News & Politics
India Today

India Today

October 5, 2020

India Today is the leading news magazine and most widely read publication in India. The magazine’s leadership is unquestioned, so much so that India Today is what Indian journalism is judged by, for its integrity and ability to bring unbiased and incisive perspective to arguably the most dynamic, yet perplexing, region in the world. Breaking news and shaping opinion, it is now a household name and the flagship brand of India’s leading multidimensional media group. Additionally, the weekly brings with it a range supplements like Women, Home, Aspire, Spice and Simply which focus on style, health, education, fashion, etc. and Indian cities.

Living Media India Limited
Read More
₹ 72.63
₹ 3,300.60
52 Issues

in this issue

4 min.

Exactly six months ago, India imposed one of the world’s harshest lockdowns to arrest the spread of the Covid-19 pandemic. The measure did temporarily stall the growth of the novel coronavirus but triggered an economic crisis that has spread as rapidly as the virus itself. Two business quarters later, we are not just the second-worst-affected country in the world with 5.6 million cases and 90,000 deaths but also the worst hit among the G20 economies. The International Monetary Fund has estimated that India’s growth for the entire fiscal year will be -4.5 per cent. 2020 is clearly annus horribilis, a year unlike any we’ve seen in recent history, with its impact being felt across sectors. Three significant drivers of growth—domestic consumption, government expenditure and private investment—have taken a beating. In order…

6 min.
short-circuiting parliament

On September 20, Parliament passed two contentious farm bills—Farmers’ Produce Trade & Commerce (Promotion & Facilitation) Bill and the Farmers’ (Empowerment & Protection) Agreement of Price Assurance & Farm Services Bill. The Rajya Sabha cleared both by voice vote; the Lok Sabha had passed them three days earlier. While farmers and Opposition parties protested the ‘anti-farmer’ provisions in the bills, the unseemly haste on display in rushing the bills through Parliament, without further reference, discussion or debate, have raised unsettling questions on this government’s commitment to upholding parliamentary democracy. The business advisory committee of the Rajya Sabha had set aside four hours to debate and pass the bills. Besides seven amendments to the bills, including one to send them to a select committee, the opposition leaders had also moved two statutory…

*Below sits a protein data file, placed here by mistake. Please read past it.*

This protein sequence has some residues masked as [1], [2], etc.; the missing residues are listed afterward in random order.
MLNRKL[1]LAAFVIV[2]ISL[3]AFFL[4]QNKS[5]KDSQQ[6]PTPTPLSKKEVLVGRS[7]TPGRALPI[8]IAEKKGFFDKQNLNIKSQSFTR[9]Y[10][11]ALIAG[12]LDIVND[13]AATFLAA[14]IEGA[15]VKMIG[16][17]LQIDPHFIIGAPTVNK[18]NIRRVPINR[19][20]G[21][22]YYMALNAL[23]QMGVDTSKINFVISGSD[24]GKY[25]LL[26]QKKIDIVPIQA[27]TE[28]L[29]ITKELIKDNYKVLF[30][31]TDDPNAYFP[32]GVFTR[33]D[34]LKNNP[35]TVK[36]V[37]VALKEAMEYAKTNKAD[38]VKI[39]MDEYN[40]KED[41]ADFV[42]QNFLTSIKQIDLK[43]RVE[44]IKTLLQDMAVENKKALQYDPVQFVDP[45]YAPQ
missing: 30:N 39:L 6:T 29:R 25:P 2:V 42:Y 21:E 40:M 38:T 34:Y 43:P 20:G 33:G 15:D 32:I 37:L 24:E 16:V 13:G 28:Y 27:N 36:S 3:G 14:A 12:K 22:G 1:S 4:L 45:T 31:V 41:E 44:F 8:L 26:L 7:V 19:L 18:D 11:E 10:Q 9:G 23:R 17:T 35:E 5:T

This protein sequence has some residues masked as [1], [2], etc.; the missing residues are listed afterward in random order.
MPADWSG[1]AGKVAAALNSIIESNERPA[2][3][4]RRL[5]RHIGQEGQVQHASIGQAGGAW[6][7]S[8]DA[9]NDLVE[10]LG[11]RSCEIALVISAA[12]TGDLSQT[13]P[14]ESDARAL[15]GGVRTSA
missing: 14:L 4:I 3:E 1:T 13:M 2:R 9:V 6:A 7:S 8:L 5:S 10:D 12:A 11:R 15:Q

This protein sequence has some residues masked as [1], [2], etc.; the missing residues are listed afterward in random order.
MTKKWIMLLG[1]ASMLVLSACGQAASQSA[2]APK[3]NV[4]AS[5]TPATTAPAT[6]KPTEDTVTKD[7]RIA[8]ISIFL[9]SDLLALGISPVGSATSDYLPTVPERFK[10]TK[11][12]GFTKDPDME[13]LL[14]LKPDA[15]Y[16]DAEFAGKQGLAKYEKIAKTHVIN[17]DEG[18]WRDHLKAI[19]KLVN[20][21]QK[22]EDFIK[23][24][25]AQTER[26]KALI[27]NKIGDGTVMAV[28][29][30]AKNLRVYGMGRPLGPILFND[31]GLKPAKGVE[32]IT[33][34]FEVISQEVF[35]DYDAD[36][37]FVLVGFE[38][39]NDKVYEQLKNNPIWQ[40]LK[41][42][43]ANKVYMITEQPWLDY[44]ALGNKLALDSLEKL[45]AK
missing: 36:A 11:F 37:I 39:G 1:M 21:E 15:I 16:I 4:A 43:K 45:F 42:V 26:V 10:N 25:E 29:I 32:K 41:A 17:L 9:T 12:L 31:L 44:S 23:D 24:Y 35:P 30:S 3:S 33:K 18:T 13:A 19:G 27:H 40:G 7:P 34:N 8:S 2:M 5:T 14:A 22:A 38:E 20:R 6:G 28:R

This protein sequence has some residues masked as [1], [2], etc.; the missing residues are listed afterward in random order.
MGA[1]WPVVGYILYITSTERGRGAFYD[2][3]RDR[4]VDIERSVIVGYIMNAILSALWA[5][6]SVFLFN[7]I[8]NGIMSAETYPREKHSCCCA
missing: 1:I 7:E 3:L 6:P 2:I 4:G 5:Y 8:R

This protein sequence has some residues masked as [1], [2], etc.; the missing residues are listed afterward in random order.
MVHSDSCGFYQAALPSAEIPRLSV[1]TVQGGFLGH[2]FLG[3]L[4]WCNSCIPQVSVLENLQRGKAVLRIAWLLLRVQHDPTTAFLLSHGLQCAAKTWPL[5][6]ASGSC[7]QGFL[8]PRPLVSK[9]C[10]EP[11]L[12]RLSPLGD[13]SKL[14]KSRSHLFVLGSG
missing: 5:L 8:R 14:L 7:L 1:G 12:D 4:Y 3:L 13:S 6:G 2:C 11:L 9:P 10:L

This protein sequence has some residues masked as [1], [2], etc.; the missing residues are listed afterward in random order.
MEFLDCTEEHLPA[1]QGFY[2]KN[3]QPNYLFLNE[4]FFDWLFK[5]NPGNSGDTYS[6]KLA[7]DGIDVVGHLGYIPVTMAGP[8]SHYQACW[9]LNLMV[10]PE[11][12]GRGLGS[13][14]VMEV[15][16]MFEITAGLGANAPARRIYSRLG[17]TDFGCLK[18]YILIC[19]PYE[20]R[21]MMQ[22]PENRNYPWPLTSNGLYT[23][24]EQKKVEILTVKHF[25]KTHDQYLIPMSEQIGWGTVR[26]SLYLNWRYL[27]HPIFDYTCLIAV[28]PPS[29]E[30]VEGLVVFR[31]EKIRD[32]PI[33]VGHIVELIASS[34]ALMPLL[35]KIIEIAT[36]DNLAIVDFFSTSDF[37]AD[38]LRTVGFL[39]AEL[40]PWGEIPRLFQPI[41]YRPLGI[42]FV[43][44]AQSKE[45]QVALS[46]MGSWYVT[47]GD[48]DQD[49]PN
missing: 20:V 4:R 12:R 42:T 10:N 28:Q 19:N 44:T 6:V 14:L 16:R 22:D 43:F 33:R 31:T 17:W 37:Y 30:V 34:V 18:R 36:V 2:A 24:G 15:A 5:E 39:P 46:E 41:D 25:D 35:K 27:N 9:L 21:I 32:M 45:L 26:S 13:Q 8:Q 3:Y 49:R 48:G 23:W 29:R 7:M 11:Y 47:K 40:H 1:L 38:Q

2 min.

FRIENDS TO FRENEMIES? W hen Jyotiraditya Scindia left the Congress for the BJP earlier this year, his friend and Congress leader Sachin Pilot termed his defection as merely “unfortunate”. Scindia, in turn, tweeted in support of Pilot’s rebellion of the past few months, accusing the Congress of ignoring talent. Pilot’s revolt against Ashok Gehlot’s government in Rajasthan ended a bit tamely, though. He will now be campaigning for the Congress in the upcoming byelections in Madhya Pradesh to bring in Gurjar votes—Pilot’s community and one that makes up a substantial voter base in at least half of the 28 seats going to poll. The buzz now is that Pilot and Scindia could soon be butting heads since the Gwalior-Chambal region is also where Scindia is fighting a do-or-die political battle. A…

6 min.
how to break the impasse

The gridlock in eastern Ladakh is total, and the border crisis between India and China seems to have hit a cul-de-sac. In analysing the current situation, four critical issues merit attention. To begin with, the People’s Liberation Army (PLA) has not vacated its areas of intrusions in eastern Ladakh despite the protracted parleys. There is intransigence in the PLA’s attitude, as evident in the latest round of talks held after the foreign ministers had arrived at a consensus to “quickly disengage”. In the absence of any breakthrough in the negotiations, the PLA will make their positions permanent, thereby completing the unilateral alteration to the Line of Actual Control (LAC). Then, there is a clear failure of the existing agreements, protocols and confidence-building measures. A weakening of the agreements was visible in…

5 min.
the politics of msp

Three highly contentious farm bills made their way through the Rajya Sabha between September 20 and 22, amid vociferous political opposition and farmer protests in the country. Two of these bills—the Farmers’ Produce Trade and Commerce (Promotion and Facilitation) Bill and the Farmers’ (Empowerment and Protection) Agreement on Price Assurance and Farm Services Bill—were passed by voice vote on Sunday, September 20, and the Essential Commodities (Amendment) Bill on September 22, when the Opposition parties had decided to boycott proceedings in Parliament. In an apparent attempt to stem the tide of farmer protests across the country, especially in the northern states of Punjab and Haryana, Prime Minister Narendra Modi tweeted his reassurances just hours after the first two bills were cleared by the Rajya Sabha. Defending the “historic new laws”, the…

6 min.
shooting blues

Actress Ashalata Wabgaonkar, 79, was shooting Sony Marathi’s mythological daily Aai Majhi Kalubai in Satara, Maharashtra, when she tested positive for Covid along with 20-plus members on the show. While most were home quarantined, Ashalata was admitted to a private hospital. A week later, on September 22, she succumbed to the virus. A dance group called in from Mumbai for a song sequence to be featured in the show is reported to have passed on the virus to the crew. The actress’s demise was a worrying reminder of the dangers the elderly face as they resume work in an atmosphere where even adhering to recommended precautions is proving to be an inadequate shield against the virus. In July, the Indian Motion Pictures Producers’ Association (IMPPA) had filed a petition in the…